Is Work/Life Balance Really Possible? How to Avoid Unhealthy Career Mantras

A quick scan of the headlines from the past week paint a bleak picture of what it’s like to be a young worker in today’s job economy. Everyone from Mary Kate & Ashley’s Dualstar interns to ex-Amazon employees are revealing the long hours, meagre wages and mistreatment they’ve suffered in the name of success in their field. One 22-year-old even made headlines for living in a tent to afford his internship at the UN in Geneva. Although these stories are varied in their tales of desperation, they all demonstrate how a hungry desire to succeed at a fulfilling career often wins out over a desire for work/life balance and fair monetary contribution.

Miya Tokumitsu has a problem with this. A writer, contributing editor at Jacobin Magazine and author of the new book Do What You Love: And Other Lies About Success and Happiness, Tokumitsu takes issue with the much-advised aphorism “Choose a job you love, and you’ll never have to work a day in your life,” and feels that there’s a direct link between mistreatment of employees and the modern desire for the perfect, “loveable” job.

“Nothing makes exploitation go down easier than convincing workers that they are doing what they love,” she writes in the Slate piece that inspired her book. “Emotionally satisfying work is still work, and acknowledging it as such doesn’t undermine it in any way. Refusing to acknowledge it, on the other hand, opens the door to exploitation.”

Tokumitsu argues that idealizing your job as a “love” or extension of your identity changes the power dynamic between employee and employer. “The work becomes something done not for wages, but for pleasure and moral self-improvement,” she says. “Once that narrative takes hold, it becomes really hard to move the conversation back to the nuts and bolts discussion of wages and benefits. That whole discussion becomes crass.”

She cites statistics and circumstances of poor labour conditions that are undoubtedly familiar to any twenty-something getting their career off the ground, and easy to add to from current headlines: the 46% of the workforce who feel compelled to check email on sick days (50% of the workforce also do so on the weekends, 34% while on vacation), employees too afraid to clock their overtime hours, the dismal opportunities for maternity leave.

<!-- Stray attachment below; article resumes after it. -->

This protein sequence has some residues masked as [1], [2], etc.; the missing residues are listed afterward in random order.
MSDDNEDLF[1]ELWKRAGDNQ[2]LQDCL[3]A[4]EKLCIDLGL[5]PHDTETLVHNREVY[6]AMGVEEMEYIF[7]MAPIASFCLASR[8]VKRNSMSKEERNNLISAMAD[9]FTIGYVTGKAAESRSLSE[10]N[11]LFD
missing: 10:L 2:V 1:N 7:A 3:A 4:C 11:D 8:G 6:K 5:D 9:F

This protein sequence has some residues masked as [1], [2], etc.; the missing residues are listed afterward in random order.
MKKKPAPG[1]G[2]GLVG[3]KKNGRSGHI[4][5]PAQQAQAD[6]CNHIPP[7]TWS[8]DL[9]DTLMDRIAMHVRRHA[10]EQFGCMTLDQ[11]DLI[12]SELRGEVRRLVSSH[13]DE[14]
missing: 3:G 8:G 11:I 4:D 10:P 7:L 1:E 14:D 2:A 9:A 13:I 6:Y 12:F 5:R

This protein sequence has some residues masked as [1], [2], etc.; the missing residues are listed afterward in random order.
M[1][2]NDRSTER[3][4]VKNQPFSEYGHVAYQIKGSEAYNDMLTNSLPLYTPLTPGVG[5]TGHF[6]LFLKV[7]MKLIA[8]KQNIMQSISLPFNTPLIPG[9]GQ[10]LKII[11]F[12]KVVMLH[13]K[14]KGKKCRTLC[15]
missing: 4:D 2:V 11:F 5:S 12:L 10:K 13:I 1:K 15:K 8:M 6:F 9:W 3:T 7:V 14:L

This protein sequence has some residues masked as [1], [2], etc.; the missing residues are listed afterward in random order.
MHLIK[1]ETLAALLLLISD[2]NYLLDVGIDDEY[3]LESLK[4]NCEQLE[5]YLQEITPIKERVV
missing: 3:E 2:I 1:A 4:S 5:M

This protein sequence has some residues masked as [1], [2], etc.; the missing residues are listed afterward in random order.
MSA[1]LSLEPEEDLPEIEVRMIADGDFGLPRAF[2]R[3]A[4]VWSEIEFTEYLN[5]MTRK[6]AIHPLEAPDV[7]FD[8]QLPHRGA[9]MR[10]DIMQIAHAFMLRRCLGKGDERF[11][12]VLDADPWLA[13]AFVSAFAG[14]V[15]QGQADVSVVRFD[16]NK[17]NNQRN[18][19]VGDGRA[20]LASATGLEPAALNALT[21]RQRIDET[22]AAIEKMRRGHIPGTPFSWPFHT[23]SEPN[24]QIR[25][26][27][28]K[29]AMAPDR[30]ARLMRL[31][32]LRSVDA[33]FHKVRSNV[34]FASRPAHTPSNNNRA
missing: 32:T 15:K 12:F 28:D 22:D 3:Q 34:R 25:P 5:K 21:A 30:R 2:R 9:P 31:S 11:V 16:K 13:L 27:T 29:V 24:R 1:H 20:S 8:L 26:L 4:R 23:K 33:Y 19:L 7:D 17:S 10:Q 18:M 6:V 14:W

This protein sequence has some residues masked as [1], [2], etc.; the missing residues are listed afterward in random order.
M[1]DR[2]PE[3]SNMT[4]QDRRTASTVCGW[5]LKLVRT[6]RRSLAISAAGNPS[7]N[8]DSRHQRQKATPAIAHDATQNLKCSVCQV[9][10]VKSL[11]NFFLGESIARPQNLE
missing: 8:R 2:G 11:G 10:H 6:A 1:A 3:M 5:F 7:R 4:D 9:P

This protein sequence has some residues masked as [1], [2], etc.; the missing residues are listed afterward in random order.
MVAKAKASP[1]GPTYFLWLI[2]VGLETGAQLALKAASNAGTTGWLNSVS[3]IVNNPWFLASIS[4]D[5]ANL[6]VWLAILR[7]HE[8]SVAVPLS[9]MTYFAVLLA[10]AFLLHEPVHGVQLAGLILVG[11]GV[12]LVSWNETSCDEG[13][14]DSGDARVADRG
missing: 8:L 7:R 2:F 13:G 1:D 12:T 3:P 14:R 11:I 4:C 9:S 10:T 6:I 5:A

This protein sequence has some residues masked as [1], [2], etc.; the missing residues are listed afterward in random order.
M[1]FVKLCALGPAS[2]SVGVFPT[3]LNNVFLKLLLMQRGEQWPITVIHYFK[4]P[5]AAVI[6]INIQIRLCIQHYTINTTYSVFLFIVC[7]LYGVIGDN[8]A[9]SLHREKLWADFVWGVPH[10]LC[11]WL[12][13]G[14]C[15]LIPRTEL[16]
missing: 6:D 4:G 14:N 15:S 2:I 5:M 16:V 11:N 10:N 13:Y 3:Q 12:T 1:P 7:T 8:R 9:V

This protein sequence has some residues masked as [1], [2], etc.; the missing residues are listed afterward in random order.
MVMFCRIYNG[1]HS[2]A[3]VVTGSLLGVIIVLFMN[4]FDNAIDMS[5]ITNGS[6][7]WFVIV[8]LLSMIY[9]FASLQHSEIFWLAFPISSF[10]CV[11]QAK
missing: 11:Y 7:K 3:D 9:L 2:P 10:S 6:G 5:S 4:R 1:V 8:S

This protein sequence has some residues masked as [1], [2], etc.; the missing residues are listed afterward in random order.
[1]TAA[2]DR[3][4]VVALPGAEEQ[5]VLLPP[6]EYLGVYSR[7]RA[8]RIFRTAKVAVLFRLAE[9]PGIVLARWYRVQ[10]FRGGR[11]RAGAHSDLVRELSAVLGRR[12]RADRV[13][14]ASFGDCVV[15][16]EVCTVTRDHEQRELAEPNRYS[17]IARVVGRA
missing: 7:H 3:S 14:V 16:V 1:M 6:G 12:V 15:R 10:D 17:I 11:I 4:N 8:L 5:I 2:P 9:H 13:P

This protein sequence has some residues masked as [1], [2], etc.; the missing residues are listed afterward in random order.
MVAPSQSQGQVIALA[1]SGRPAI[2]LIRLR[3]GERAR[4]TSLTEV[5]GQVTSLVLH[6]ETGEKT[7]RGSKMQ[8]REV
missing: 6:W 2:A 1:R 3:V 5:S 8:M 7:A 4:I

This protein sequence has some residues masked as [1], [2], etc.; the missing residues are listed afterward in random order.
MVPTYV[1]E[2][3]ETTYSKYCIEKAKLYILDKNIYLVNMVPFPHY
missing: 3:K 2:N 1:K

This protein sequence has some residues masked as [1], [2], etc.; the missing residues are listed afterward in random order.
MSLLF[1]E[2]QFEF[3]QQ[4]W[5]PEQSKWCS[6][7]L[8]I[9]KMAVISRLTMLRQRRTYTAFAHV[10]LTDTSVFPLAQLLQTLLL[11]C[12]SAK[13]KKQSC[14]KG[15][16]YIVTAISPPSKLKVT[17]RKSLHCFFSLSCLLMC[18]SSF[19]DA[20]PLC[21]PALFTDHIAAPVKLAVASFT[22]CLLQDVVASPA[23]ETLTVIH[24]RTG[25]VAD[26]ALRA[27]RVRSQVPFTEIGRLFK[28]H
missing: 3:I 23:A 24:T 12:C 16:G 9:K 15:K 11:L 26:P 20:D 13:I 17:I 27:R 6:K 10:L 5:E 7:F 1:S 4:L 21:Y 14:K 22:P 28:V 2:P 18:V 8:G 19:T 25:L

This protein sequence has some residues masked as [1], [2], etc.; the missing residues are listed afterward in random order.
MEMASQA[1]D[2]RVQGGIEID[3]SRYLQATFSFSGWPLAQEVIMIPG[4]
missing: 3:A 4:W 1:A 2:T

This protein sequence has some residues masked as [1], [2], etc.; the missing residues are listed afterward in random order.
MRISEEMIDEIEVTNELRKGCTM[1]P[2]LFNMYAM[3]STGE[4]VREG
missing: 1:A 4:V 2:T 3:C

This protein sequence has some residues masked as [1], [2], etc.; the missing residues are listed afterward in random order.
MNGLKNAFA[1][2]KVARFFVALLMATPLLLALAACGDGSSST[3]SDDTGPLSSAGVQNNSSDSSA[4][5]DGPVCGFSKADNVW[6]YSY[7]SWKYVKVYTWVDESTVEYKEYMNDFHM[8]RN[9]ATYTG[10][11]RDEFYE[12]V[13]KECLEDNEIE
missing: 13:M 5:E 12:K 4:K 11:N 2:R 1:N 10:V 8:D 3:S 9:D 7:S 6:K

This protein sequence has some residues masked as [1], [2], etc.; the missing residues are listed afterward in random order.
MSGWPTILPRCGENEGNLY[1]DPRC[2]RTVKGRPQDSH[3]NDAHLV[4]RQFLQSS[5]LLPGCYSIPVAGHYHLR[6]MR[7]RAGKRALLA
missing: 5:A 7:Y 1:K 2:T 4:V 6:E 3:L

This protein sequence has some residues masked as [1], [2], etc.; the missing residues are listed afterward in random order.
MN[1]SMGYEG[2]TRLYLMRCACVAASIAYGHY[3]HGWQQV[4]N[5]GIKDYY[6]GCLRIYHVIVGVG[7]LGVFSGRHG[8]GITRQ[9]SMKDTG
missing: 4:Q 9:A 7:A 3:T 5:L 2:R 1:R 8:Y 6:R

Her examples are furthered by the New York Times piece on the Amazon employee culture—one of the tenants of Amazon’s employee guide is “Frugality,” and its employees are reportedly encouraged to embrace spending as little as possible, covering “cellphone and travel expenses” themselves. One employee reports that he usually “worked 85 or more hours a week and rarely took a vacation.”

This Amazon exposé also reveals another point of Tokumitsu’s: that the Do What You Love mentality takes not just a financial toll on employees, but a mental one. Tokumitsu’s view, the two schools of thought at the root of Do What You Love are a) “a deeply entrenched sense of a work ethic—the idea that your work and your attitude towards it are expressions of your morality and character” and b) “the belief that your individual sense of self is extremely important.” Neither of these two beliefs sound particularly damaging–until you hear this extreme level of career attachment manifested in quotes from former Amazon employees.

“I was so addicted to wanting to be successful there,” says one ex-Amazonian. “For those of us who went to work there, it was like a drug that we could get self-worth from.”

“One time I didn’t sleep for four days straight,” says another. “These businesses were my babies, and I did whatever I could to make them successful.”

These words endorse Tokumitsu’s argument: when you view your job as not just your meal ticket, but an extension of yourself—your baby, even— the ups and downs, rough days at the office or disruption on your path to success are devastating, and it makes it difficult to see the forest through the trees.

While it is fine to strive for a job that is intellectually and financially rewarding, to lay all your hopes and needs on one position is to give your career—and your employer—too much power. What the headlines, Amazon story, and many of our own job trials should remind us is, as Tokumitsu writes in her book, that while “a fortunate few may find the actual tasks of their work to be a source of love…it is also everyone’s right to find love elsewhere.”

Or, in other words, if you’re living in a tent to afford your job, screw love and just find another gig.

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